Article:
At Vivre Real Estate, we a boutique team of San Francisco Bay Area real estate agents with a proven track record and over 500 five-star client reviews! However, we are not attorneys or tax professionals. If you are wondering about your own eligibility under Prop 19 or considering applying for the tax benefit, please seek the advice of a qualified California real estate attorney or tax advisor.

Prop 19 Tax Benefits

Eligible homeowners in the SF Bay Area (and elsewhere in California) can take advantage of Prop 19 to:

  • Keep your original Prop 13 tax base when moving to a home of equal or lesser value anywhere in California
  • Secure an adjusted tax rate based on your Prop 13 tax base when moving to a more expensive home anywhere in California
  • Transfer your original tax base to a new home up to three times, or up to six times for married couples (if you plan to move that often!)

Wasn’t that always the case?

Not quite. Prior to Prop 19, eligible California homeowners could transfer their Prop 13 tax base under Props 60 or 90, but with more restrictions.

You could do so within the same county under Prop 60, or in another county that accepts intercounty tax basis transfers under Prop 90. (In the Bay Area, such counties included only San Mateo, Santa Clara and Alameda.) This was only allowed for new home purchases of equal or lesser value than your current home, and it was allowed only once.

Now under Prop 19, you can transfer your tax base to a new home anywhere in the state, to a property of lesser, equal or greater value, and you can do so up to three times.

In practice, the benefits of Prop 19 may look something like this:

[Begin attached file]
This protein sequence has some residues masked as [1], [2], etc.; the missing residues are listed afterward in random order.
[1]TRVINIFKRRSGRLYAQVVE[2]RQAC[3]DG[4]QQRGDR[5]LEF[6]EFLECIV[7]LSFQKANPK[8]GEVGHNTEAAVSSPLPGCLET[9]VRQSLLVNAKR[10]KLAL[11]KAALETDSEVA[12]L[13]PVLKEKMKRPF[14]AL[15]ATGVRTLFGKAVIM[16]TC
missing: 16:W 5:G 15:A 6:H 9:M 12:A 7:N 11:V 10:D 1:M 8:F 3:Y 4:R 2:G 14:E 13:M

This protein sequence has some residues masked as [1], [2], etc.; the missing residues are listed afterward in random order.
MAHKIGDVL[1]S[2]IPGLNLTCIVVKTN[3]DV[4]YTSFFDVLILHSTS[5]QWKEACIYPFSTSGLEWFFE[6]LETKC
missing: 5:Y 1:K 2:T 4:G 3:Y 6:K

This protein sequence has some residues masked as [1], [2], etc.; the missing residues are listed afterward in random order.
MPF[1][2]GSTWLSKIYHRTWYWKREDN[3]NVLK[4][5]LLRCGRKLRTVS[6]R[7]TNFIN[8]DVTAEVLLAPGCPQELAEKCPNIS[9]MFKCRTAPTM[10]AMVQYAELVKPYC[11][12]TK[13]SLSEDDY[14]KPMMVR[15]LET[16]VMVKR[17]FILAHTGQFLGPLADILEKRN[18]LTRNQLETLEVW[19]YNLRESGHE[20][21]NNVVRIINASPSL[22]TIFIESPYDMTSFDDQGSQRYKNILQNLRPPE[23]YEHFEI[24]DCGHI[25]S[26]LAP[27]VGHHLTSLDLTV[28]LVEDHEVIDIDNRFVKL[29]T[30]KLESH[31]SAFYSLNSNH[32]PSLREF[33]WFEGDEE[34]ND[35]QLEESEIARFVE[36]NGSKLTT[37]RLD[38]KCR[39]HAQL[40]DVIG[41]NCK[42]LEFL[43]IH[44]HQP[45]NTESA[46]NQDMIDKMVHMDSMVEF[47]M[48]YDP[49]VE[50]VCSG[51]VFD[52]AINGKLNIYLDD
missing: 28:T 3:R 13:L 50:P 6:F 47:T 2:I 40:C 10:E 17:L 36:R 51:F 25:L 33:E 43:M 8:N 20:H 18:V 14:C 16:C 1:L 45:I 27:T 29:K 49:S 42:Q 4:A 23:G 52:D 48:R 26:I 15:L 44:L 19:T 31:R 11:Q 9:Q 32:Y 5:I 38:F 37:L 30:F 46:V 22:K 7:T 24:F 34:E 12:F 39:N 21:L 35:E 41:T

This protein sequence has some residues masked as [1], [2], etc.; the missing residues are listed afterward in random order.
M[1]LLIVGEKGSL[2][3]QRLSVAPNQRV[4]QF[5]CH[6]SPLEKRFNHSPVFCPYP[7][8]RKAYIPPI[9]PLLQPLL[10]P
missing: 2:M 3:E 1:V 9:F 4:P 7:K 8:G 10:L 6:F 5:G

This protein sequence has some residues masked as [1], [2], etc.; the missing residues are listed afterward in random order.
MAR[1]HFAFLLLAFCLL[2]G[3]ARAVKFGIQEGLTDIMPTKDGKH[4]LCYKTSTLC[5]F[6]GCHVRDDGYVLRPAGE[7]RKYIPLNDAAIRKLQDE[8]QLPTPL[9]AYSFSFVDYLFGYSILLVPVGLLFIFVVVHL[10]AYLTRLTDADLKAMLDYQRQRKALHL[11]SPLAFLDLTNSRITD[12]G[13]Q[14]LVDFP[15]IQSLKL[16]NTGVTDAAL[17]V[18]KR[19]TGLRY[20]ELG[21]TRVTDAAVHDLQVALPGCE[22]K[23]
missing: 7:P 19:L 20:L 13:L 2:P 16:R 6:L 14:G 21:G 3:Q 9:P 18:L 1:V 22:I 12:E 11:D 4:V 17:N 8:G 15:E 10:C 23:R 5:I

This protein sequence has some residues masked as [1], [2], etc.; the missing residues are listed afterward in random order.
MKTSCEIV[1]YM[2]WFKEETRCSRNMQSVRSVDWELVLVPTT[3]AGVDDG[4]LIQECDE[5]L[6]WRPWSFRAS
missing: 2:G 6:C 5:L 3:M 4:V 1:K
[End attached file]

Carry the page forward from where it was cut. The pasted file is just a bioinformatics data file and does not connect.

As a Prop 19 eligible homeowner, you sell your current home for $1M. At the time of sale, your assessed home value is $500,000 (thanks to Prop 13). You buy a new home for $1.3M, and the $300,000 difference in sales price is added to your old assessment for a new taxable value of $800,000.

Without Prop 19, your new yearly tax bill would be roughly $15,210. Under Prop 19, your new yearly tax bill would be about $9,360, or a total savings of $5,850 each year in property taxes.

Maximize Your Next Home Sale And Purchase

Prop 19 opens up some interesting opportunities for seniors downsizing to a smaller home, or for those with family members looking to move into the Bay Area. It also benefits Californians who are severely disabled, or those who have been victim of a wildfire or other natural disaster, which is unfortunately all too common these days.

As you prepare to sell your home and buy another in the San Francisco Bay Area or elsewhere in California, be sure to explore the benefits you may be entitled to under Prop 19. It is always a good idea to consult with a qualified tax advisor or real estate attorney.

And when it comes time for you or someone you know to buy or sell a home in San Francisco, we are here to answer any questions and help you make the most of it! Check out our latest articles and keep up with SF Bay Area real estate by signing up to our twice-monthly, never-boring email newsletter. As always, you can contact us any time.